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Gingrich and Santorum: If Kansas Can Come Back in Final Four, So Can We

Chip Somodevilla/Getty Images(NEW YORK) -- At halftime in the Kansas-Ohio State NCAA Final Four game Saturday night, things were not looking good for the Kansas Jayhawks. The team trailed by 9 points heading into the second half, but after tension-filled fight, squeaked by with a 2-point victory to snag a spot at in the championship game Monday night.

It is that kind of come-from-behind victory that Republican presidential candidates Newt Gingrich and Rick Santorum are looking for.

“I’m going to take Kansas as a model,” Gingrich said today after CBS’ Bob Schieffer asked the trailing candidate if he was going to drop out of the race. “Kansas last night set the second record for coming from behind.”

Santorum was equally dismissive of talk of him dropping out, when Fox’s Chris Wallace asked him if it was time for the GOP to coalesce around frontrunner Mitt Romney.

“You should’ve told Kansas that last night when they were down almost 20 points in the first half,” Santorum said. “This race isn’t even at halftime yet. We haven’t even selected half the delegates yet. Governor Romney is not halfway to the magic number and, you know, we look at the calendar ahead, and we feel very, very good about where we are going.”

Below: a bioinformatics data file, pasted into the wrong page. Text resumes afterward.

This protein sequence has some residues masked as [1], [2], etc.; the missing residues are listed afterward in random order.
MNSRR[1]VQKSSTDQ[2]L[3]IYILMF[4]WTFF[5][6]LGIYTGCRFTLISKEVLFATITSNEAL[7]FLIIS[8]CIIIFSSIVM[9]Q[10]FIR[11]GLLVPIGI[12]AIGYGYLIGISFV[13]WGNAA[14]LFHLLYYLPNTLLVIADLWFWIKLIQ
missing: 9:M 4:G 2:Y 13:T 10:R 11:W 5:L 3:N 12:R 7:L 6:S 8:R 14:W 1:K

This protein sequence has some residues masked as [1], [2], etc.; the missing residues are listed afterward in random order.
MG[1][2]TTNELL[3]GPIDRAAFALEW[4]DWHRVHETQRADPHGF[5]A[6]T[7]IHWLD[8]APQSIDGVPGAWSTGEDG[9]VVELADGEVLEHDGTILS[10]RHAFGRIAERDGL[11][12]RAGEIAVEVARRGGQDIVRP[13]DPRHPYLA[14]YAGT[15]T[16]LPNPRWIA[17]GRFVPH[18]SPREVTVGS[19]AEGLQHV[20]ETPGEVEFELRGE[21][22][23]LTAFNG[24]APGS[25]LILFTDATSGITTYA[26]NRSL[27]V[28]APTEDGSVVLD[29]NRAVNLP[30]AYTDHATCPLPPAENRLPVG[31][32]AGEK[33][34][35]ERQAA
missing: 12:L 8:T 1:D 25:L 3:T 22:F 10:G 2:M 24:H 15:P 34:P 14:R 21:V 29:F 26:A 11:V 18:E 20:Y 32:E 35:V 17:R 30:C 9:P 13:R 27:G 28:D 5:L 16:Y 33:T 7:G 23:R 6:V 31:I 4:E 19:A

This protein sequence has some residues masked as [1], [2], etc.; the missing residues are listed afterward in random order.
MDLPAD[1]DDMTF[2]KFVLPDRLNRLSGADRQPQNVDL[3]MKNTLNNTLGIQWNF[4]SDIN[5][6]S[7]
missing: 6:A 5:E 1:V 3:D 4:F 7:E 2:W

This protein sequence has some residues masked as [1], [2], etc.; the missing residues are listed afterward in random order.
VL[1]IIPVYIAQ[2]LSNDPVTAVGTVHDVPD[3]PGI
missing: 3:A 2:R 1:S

Neither Santorum nor Gingrich can mathematically reach the number of delegates necessary to cinch the GOP nomination before the party’s convention in August. But both candidates have vowed to stay in the race until the Republican nominee is officially decided at the Tampa convention.

“The whole narrative has been in Romney’s favor from the beginning of this race,” Santorum said. “And he still isn’t even close to closing the deal.”

The former Pennsylvania senator said Romney’s inability to lock up the nomination “should send the signal” to the party establishment that “maybe something’s going on here.”

“We need someone who can beat Barack Obama, not the same old tired establishment person that’s going to be shoved down our throat,” Santorum said.

Romney has 568 delegates, by ABC News’ calculations. That’s less than half of the 1,144 he needs to secure the nomination, but more than twice as many as Santorum has and four times as many delegates as Gingrich.

But if Romney is able to secure enough delegates to capture the nomination, Gingrich said he will “do everything I can to help elect him.”

“We are all committed to defeating Barack Obama,” Gingrich said. “We think his reelection will be a disaster for the country.”

But Ron Paul does not seem to hold the same opinion. The Texas congressmen told Schieffer that he has not decided if he would support Romney, were Romney to become the GOP nominee.

“I haven’t made that decision yet,” Paul said on “Face the Nation.” “I’m still campaigning.”

Copyright 2012 ABC News Radio

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